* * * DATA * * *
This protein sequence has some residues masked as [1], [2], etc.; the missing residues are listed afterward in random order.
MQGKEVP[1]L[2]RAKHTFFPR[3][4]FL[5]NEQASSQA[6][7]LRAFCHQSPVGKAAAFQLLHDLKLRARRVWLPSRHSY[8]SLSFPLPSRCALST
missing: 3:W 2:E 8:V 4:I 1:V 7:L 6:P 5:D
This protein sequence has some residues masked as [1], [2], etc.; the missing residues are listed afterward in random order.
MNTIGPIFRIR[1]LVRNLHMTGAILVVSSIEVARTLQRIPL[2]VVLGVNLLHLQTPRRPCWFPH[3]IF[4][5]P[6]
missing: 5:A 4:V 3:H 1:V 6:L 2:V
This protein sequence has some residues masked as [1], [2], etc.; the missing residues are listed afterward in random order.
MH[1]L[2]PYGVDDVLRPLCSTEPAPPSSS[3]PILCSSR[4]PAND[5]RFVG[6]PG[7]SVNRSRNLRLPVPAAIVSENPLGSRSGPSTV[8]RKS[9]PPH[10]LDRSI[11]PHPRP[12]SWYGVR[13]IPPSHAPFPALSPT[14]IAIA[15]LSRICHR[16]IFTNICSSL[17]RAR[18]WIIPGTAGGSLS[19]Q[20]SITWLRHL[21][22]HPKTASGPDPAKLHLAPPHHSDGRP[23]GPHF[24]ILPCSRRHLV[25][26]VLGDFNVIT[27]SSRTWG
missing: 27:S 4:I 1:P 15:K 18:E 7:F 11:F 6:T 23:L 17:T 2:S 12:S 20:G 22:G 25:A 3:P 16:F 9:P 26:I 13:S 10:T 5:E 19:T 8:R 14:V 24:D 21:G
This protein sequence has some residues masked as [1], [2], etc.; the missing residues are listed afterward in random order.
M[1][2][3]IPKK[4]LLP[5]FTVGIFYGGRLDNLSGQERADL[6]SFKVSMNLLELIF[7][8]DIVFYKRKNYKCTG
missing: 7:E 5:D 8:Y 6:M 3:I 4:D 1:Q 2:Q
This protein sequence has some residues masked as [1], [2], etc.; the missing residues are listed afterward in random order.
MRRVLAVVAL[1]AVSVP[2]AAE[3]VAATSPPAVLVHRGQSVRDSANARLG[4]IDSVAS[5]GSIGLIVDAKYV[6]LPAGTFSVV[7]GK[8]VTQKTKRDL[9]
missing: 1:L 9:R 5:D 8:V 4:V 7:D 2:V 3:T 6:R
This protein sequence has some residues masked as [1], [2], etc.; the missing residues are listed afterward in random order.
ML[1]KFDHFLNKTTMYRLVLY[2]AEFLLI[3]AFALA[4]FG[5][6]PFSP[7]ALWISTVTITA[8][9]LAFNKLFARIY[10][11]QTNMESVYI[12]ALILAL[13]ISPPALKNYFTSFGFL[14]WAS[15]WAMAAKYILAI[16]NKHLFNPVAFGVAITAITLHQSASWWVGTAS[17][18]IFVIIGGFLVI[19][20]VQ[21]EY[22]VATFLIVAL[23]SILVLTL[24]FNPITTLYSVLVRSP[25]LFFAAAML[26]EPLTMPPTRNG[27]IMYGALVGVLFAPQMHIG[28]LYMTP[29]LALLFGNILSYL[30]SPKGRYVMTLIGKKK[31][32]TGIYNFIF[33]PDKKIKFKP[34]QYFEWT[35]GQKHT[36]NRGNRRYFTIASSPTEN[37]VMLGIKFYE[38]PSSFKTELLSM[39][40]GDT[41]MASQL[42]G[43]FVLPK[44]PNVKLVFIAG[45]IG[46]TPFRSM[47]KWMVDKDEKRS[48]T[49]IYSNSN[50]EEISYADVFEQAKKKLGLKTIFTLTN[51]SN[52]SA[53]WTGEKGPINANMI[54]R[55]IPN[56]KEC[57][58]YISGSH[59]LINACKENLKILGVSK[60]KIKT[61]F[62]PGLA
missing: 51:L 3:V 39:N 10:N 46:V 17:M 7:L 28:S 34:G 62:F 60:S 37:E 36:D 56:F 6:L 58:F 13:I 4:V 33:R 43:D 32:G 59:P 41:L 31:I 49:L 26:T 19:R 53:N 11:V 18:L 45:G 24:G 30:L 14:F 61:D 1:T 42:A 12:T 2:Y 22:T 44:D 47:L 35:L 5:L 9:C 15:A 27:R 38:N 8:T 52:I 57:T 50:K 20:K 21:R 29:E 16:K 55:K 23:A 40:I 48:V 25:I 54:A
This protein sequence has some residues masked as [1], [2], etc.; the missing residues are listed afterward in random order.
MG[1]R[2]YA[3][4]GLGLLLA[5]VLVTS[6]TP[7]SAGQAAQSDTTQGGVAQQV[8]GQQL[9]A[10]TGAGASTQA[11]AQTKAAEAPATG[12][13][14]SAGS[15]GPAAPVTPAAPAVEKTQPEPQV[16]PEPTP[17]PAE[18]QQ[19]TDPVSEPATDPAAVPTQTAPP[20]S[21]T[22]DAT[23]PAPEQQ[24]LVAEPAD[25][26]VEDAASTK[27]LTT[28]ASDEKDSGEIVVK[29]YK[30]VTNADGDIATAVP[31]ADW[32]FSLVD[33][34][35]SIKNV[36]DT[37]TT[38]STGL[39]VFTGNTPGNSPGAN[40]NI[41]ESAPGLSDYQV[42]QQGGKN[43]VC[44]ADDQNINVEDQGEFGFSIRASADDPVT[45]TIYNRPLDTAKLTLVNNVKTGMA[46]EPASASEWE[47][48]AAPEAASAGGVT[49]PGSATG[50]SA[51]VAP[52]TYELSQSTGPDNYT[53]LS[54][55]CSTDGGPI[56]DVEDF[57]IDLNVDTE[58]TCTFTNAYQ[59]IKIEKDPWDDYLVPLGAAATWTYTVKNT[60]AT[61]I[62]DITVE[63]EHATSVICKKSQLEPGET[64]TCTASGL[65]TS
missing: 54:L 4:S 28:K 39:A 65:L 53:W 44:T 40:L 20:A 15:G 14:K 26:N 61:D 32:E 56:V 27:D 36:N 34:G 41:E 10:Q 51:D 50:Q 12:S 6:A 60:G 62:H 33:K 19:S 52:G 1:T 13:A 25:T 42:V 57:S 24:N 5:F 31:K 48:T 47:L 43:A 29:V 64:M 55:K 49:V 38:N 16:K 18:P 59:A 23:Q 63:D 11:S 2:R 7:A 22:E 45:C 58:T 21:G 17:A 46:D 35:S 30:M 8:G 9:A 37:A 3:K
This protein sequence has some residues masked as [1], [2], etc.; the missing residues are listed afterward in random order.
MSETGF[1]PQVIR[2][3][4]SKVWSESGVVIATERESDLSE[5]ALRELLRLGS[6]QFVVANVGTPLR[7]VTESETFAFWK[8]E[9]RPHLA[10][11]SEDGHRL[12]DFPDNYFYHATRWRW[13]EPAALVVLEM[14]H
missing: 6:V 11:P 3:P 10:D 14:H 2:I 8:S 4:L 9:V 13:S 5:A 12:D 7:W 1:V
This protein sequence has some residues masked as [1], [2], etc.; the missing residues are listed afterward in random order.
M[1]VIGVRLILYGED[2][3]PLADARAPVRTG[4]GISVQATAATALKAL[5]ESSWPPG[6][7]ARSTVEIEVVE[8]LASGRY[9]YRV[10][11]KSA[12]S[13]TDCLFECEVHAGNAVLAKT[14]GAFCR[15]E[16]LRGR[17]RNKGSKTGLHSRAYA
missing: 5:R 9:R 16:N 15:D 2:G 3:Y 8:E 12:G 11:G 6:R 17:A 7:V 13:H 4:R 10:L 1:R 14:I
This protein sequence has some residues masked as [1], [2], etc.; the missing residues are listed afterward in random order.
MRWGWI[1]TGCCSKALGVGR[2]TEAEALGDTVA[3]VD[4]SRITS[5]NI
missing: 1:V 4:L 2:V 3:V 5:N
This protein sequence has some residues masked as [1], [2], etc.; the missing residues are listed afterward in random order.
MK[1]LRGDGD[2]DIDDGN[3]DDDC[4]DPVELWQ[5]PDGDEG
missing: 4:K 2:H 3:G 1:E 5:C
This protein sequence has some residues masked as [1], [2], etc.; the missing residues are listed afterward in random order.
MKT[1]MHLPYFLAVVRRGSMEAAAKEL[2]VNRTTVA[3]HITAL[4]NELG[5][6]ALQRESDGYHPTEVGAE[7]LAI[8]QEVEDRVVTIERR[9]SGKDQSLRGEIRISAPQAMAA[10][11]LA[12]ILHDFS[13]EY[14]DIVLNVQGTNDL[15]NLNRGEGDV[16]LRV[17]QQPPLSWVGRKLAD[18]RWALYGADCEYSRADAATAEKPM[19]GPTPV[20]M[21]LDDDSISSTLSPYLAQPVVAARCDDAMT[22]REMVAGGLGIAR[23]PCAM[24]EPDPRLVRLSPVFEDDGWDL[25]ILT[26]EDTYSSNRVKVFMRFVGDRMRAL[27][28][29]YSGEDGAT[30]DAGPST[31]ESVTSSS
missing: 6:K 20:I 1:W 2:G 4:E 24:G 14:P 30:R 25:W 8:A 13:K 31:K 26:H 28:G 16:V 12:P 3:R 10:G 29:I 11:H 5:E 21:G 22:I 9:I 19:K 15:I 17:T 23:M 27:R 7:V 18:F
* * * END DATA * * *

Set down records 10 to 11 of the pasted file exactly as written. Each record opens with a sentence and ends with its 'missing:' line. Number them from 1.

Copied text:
This protein sequence has some residues masked as [1], [2], etc.; the missing residues are listed afterward in random order.
MRWGWI[1]TGCCSKALGVGR[2]TEAEALGDTVA[3]VD[4]SRITS[5]NI
missing: 1:V 4:L 2:V 3:V 5:N
This protein sequence has some residues masked as [1], [2], etc.; the missing residues are listed afterward in random order.
MK[1]LRGDGD[2]DIDDGN[3]DDDC[4]DPVELWQ[5]PDGDEG
missing: 4:K 2:H 3:G 1:E 5:C